RAS had already offered cancer diagnoses and radiation oncology. To meet the objectives of their new business model, they launched departments and hired staff in areas such as medical oncology, oncological surgery, thoracic lung cancer, gynecological oncology, etc. ?So, we?re becoming more of a cancer diagnosis and care organization than just a radiology organization,? Gaschen said.

He acknowledges the solution may not work for everybody, but they are not the only ones taking this approach. ?There?s another group in Santa Rosa, Calif, that has diagnostic imaging, radiation oncology, medical oncology, breast surgeons, and other surgical staff,? Gaschen said.

For those without a specific subspecialty, a focus on greater efficiency has helped to maintain profits. One of the things local groups are doing to maximize efficiency is to make all examinations accessible throughout the enterprise. ?So that if one person is caught up at one hospital, and [the radiology group] services a number of hospitals, the radiologist who is caught up can pull films from a hospital where somebody is not caught up. That increases efficiency and could allow a practice to potentially defer a hire,? Berlin said.

Greater efficiency in scheduling is another area of focus, particularly on high fixed cost assets. ?More efficient scheduling of the high-cost CT and MRI machines can increase patient throughput,? said Berlin.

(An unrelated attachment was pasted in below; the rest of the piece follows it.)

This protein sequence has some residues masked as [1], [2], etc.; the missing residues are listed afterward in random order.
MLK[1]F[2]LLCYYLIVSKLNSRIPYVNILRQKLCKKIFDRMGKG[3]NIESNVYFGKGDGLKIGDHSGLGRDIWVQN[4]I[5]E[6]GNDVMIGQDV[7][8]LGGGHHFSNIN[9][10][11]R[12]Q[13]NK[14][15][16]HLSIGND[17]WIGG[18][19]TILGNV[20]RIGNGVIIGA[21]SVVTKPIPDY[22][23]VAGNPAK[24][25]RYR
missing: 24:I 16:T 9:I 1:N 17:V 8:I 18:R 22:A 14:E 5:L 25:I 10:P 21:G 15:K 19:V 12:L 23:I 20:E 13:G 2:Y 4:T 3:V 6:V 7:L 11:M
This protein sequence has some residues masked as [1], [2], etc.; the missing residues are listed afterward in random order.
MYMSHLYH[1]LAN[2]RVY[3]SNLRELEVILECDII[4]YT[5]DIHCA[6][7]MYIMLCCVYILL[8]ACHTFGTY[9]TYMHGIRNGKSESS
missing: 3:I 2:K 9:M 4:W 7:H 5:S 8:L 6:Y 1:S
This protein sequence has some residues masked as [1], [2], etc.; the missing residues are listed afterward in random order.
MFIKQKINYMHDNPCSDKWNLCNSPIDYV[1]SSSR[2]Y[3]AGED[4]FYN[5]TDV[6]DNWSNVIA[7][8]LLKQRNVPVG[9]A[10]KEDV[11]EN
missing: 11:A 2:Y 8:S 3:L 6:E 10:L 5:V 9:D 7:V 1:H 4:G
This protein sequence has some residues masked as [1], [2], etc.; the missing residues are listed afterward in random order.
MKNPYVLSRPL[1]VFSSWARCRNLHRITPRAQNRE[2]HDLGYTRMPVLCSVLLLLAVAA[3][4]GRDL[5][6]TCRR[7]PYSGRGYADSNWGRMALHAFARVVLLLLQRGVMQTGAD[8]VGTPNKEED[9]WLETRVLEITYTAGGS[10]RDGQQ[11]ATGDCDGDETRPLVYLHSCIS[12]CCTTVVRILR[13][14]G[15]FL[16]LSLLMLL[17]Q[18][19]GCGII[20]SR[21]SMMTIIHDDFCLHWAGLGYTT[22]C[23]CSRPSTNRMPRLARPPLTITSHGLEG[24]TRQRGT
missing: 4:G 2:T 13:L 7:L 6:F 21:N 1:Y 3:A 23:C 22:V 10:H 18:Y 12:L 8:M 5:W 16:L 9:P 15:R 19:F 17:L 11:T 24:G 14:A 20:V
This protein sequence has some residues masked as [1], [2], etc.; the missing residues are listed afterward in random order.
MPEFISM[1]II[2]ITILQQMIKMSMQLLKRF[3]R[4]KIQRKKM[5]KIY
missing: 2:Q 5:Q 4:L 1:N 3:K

Increased volumes will help to offset declining reimbursements while supporting the growing demand for imaging services. The aging population is expected to utilize more medical resources, in general, but particularly imaging. In addition, continued pressure to provide defensive medicine (against potential lawsuits) also requires imaging services. ?I see continued use of imaging. So the volume won?t decline, but we?re going to get paid less per unit of service,? Gaschen said.

Radiologists need to emphasize their geographic edge to remain competitive. Physical proximity facilitates relationship building and enables the radiologists to more easily fulfill all of the obligations of their job. ?A teleradiology service provides the read, and that?s very important, obviously, but there are also other aspects to what the radiologist does,? Berlin said, citing selection of the appropriate exam, monitoring of exam protocols, development of physician rapport, and patient interaction.